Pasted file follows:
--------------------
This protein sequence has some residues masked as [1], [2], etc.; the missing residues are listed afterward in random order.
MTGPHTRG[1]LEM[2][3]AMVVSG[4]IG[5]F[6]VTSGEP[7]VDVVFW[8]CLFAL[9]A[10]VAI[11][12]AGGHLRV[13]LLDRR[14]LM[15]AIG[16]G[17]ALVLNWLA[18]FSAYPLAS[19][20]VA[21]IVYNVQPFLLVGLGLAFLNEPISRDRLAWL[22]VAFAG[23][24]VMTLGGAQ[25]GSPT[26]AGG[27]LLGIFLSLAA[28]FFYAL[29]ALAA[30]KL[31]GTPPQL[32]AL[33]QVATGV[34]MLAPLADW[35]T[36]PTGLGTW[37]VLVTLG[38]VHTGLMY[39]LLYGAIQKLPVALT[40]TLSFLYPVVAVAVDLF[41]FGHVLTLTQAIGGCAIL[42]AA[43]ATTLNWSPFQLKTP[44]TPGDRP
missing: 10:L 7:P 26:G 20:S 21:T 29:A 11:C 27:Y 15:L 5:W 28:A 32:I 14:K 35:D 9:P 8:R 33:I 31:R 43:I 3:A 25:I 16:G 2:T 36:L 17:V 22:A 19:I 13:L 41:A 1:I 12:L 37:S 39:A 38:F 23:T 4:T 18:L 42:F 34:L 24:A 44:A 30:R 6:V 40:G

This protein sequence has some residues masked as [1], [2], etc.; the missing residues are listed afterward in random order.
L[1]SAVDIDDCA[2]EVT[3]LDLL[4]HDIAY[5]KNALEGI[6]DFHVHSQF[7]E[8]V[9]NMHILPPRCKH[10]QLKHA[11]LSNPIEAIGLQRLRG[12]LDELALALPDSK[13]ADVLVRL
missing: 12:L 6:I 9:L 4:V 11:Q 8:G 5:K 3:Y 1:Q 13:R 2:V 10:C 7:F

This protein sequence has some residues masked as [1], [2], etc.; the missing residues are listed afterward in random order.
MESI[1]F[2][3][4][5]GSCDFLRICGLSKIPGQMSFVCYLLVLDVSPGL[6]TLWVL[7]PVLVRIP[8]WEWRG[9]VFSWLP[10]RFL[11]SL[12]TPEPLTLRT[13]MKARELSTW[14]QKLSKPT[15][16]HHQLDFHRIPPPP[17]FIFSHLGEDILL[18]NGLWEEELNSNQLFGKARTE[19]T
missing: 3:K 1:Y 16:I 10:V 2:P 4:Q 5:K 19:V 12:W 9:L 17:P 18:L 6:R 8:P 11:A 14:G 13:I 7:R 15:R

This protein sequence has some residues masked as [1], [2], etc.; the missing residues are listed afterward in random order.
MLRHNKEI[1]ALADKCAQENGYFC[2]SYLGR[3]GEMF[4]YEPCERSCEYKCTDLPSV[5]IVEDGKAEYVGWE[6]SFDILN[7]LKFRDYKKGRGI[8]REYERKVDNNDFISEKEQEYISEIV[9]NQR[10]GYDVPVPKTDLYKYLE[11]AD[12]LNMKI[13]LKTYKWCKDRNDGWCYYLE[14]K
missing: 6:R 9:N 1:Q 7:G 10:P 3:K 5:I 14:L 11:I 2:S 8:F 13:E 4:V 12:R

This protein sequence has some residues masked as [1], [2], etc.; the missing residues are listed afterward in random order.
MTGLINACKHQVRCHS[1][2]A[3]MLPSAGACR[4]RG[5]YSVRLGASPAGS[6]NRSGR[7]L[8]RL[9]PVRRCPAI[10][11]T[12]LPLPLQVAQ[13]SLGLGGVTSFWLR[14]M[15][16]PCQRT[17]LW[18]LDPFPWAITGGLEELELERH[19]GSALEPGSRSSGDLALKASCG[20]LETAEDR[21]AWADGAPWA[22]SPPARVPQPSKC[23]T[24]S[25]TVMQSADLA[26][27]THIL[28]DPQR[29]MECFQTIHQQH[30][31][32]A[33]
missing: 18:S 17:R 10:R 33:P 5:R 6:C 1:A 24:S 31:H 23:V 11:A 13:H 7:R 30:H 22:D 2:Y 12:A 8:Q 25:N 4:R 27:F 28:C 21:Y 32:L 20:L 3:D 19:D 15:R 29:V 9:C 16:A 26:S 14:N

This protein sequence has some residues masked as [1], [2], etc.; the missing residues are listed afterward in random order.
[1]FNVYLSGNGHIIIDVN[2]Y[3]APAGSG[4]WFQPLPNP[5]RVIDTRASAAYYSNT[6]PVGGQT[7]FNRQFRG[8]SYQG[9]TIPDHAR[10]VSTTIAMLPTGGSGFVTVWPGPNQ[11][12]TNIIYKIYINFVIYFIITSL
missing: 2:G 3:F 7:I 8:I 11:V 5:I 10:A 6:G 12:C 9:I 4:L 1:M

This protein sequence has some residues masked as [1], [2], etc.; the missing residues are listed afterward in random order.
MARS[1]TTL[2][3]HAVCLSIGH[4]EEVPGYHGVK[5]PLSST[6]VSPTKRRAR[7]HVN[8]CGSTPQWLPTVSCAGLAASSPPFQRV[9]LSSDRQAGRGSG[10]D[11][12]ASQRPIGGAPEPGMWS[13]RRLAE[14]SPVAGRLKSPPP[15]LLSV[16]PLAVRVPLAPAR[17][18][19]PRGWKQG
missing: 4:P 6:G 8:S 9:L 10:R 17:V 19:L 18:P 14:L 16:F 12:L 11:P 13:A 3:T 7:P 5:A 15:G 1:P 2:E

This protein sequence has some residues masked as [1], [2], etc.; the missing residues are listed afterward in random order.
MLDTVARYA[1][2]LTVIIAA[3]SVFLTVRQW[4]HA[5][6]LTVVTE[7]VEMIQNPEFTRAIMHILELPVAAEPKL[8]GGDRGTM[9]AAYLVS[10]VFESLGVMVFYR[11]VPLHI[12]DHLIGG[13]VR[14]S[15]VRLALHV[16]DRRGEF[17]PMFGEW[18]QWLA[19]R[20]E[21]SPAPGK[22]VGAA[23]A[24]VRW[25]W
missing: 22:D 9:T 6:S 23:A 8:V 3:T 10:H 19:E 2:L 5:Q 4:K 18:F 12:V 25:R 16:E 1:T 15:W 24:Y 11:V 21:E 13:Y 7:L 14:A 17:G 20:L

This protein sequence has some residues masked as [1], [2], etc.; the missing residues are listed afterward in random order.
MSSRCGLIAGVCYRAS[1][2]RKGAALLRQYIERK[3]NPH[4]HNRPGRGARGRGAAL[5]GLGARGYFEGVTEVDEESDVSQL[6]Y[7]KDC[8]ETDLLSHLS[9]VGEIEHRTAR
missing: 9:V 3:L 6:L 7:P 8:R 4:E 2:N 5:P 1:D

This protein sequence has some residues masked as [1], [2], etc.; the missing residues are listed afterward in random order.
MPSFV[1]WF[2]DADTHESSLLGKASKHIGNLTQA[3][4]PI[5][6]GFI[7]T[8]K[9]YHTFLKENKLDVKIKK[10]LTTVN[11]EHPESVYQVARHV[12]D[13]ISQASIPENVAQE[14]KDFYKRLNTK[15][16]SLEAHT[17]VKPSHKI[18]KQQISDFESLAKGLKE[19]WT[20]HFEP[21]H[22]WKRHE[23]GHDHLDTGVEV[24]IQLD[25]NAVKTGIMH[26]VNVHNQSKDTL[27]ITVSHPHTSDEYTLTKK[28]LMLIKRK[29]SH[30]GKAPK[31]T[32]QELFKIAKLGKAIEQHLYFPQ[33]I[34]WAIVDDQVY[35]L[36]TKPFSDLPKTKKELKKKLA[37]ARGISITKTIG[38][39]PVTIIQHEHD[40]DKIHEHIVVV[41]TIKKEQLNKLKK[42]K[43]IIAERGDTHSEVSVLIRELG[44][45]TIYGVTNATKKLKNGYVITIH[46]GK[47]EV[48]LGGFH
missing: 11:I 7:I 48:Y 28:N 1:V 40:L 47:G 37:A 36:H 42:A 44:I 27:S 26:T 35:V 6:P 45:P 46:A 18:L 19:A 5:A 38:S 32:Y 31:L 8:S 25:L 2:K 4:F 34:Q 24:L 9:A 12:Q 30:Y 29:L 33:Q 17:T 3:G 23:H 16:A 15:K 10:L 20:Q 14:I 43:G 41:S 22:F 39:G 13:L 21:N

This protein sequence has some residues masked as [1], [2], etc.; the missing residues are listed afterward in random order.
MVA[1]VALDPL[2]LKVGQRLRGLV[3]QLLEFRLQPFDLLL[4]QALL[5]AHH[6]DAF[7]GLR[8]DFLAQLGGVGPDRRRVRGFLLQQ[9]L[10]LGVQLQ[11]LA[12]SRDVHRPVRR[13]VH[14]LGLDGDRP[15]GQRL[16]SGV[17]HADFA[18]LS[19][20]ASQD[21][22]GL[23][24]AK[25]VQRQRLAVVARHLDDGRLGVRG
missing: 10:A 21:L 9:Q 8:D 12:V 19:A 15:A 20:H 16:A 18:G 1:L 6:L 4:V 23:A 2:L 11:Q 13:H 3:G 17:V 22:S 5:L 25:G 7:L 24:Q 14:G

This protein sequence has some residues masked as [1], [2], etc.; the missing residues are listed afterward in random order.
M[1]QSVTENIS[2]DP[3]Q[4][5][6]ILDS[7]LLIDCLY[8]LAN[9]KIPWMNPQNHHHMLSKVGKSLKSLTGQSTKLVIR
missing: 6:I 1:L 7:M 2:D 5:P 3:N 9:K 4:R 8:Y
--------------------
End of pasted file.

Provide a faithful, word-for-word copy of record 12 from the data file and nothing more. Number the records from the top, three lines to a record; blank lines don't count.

This protein sequence has some residues masked as [1], [2], etc.; the missing residues are listed afterward in random order.
M[1]QSVTENIS[2]DP[3]Q[4][5][6]ILDS[7]LLIDCLY[8]LAN[9]KIPWMNPQNHHHMLSKVGKSLKSLTGQSTKLVIR
missing: 6:I 1:L 7:M 2:D 5:P 3:N 9:K 4:R 8:Y